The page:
onetoone
one
Current Issue
March, 2019
Volume 45, Number 1
  
11 February 2019
CNEWA Staff




The staff and students of Bethlehem's Paul VI Ephpheta Institute. (photo: Ephpheta/CNEWA)

We recently received this report on the most recent semester at Bethlehem's Paul VI Ephpheta Institute for the Deaf, which CNEWA has supported for decades. As we described it in the pages of our magazine:

Ephpheta was founded at the Pope’s request after his visit to the Holy Land in 1964. Supported almost entirely by CNEWA, Ephpheta admits children on the basis of need, not their parents’ ability to pay. Ephpheta is run by the Sisters of Saint Dorothy, a largely Italian community dedicated to spreading the love of Christ through fostering human and Christian development. Although engaged in many types of educational and social work, the sisters have specialized in educating the deaf.

The latest:

Currently, there are 182 students attending classes at Ephpheta Institute; at the beginning of the school year, the number of students fluctuated (more or less) according to various reasons: new students enrolled at the school while some students due to several factors such as difficult access issues; expensive transportation costs which parents cannot afford; change of residence; and other personal reasons/ decisions taken by parents. Currently, there are 14 or 15 students enrolled in the kindergarten and preschool; in the upper classes, the attendance tends to decrease.

Teacher training and activities (divided by class), were drawn up in accordance with the new academic programs offered by the Palestinian Ministry of Education. The common goal agreed upon, is to deepen the value of respect and cooperation towards oneself and others. This value involves teachers and students and will be implemented within the year through various initiatives and activities.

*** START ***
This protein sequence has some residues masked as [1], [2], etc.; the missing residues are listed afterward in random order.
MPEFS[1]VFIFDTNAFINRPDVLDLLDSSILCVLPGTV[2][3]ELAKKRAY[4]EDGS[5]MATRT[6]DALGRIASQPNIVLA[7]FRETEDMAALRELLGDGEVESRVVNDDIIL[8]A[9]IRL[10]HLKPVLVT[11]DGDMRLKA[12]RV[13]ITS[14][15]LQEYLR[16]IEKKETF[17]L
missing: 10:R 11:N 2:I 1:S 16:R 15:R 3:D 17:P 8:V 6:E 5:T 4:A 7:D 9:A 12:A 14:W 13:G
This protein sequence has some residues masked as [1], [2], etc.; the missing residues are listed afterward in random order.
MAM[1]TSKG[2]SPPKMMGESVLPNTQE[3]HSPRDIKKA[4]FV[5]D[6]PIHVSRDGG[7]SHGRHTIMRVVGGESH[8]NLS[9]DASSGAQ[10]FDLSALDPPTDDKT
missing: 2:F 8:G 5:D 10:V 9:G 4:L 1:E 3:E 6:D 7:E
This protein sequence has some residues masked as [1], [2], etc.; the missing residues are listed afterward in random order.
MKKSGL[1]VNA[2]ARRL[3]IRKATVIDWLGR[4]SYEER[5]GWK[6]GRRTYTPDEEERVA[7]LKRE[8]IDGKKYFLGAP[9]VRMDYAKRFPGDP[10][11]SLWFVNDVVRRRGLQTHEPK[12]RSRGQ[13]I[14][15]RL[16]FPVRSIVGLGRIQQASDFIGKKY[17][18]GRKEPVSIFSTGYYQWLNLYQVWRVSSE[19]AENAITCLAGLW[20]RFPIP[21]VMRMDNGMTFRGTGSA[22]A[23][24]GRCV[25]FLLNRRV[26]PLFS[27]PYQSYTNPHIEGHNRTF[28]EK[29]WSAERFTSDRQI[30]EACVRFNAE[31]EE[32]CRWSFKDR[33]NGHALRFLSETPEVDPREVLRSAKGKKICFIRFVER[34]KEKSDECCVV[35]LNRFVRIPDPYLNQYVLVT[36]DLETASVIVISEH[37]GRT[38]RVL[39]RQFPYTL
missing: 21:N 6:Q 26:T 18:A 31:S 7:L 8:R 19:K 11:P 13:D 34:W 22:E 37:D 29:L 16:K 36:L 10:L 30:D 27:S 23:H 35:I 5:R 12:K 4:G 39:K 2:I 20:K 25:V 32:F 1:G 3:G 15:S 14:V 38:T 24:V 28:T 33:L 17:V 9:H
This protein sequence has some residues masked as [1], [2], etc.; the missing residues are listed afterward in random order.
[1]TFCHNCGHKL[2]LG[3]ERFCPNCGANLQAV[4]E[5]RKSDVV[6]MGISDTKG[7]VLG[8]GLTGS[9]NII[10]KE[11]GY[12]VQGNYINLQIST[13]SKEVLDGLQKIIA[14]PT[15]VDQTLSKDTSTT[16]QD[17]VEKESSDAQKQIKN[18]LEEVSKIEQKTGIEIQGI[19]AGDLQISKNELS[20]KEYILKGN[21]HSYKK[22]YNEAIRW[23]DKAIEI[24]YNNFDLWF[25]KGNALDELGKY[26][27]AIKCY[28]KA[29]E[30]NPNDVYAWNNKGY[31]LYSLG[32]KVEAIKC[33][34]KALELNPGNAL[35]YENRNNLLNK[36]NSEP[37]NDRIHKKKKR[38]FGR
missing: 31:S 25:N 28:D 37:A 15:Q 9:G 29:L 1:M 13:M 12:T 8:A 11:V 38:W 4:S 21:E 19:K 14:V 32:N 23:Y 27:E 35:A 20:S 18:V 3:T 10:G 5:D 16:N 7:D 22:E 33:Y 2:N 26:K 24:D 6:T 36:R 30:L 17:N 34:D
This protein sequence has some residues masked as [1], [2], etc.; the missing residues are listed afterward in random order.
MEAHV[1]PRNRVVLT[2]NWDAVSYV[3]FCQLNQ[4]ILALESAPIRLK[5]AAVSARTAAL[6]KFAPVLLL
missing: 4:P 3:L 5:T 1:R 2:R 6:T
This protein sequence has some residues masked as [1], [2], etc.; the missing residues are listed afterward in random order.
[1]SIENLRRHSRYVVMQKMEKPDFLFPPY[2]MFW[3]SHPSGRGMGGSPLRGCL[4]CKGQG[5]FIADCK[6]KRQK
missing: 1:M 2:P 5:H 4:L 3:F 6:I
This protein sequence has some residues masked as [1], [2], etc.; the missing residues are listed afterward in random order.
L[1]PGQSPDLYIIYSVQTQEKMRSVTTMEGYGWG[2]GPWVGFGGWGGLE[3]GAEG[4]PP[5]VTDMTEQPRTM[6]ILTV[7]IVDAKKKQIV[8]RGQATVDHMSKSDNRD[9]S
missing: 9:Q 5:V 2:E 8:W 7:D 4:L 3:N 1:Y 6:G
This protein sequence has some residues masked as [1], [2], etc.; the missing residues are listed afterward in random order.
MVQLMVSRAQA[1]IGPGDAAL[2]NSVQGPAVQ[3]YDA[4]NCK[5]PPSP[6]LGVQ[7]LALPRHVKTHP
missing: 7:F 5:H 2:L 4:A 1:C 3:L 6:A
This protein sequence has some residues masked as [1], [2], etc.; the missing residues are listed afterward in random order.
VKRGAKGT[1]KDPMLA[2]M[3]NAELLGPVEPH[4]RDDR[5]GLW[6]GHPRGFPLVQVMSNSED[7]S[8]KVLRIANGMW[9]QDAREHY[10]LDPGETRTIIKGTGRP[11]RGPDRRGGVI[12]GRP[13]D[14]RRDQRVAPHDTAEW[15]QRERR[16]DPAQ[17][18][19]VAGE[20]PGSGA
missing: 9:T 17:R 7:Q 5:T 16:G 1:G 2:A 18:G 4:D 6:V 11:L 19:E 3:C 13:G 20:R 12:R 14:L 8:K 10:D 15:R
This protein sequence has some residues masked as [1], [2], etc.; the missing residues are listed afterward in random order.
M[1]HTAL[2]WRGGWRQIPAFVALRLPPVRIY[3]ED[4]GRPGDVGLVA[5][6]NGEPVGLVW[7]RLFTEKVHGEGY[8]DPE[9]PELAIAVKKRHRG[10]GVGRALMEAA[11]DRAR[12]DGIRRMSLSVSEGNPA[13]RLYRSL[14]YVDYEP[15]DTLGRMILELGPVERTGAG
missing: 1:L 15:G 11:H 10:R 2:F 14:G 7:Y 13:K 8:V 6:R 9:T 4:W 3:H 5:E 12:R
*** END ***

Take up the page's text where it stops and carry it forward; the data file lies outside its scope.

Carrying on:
During the past four months, several initiatives have been implemented to help develop the skills of the students and help them overcome, at least in part, the “barrier” which may affect them psychologically, and their ability to communicate. The initiative included various activities such as Arabic dance, art, music, cooking and student-to-student exchange with semester.

Students learn to express themselves through fingerpainting. (photo: Ephpheta/CNEWA)

Students also had the opportunity to get creative, participating in a course by “CheArte” an organization dedicated to children’s expression through art. During the course, both students and teachers learned how to express their emotions using art forms and color. They learned how emotions can deeply affect us and by using art, to express their inner feelings, helping them to improve their wellbeing.

The teachers also participated in a workshop and ‘formation courses’ in cooperation with the Ministry of Education which taught them how to present the new revised curriculum to students. Ephpheta Institute also continued to offer parents workshops that raised awareness and enhance understanding of the needs of deaf children and how to be an effective, supportive parent.

Finally, all operators, teachers, speech therapists, specialists, continue to demonstrate commitment in carrying out their role with the aim to accompany and help students towards a positive assimilation into Palestinian society.

You can read more about the institute below:

The Miracle of Ephpheta

A Milestone: Ephpheta’s First High School Graduation



Tags: CNEWA Bethlehem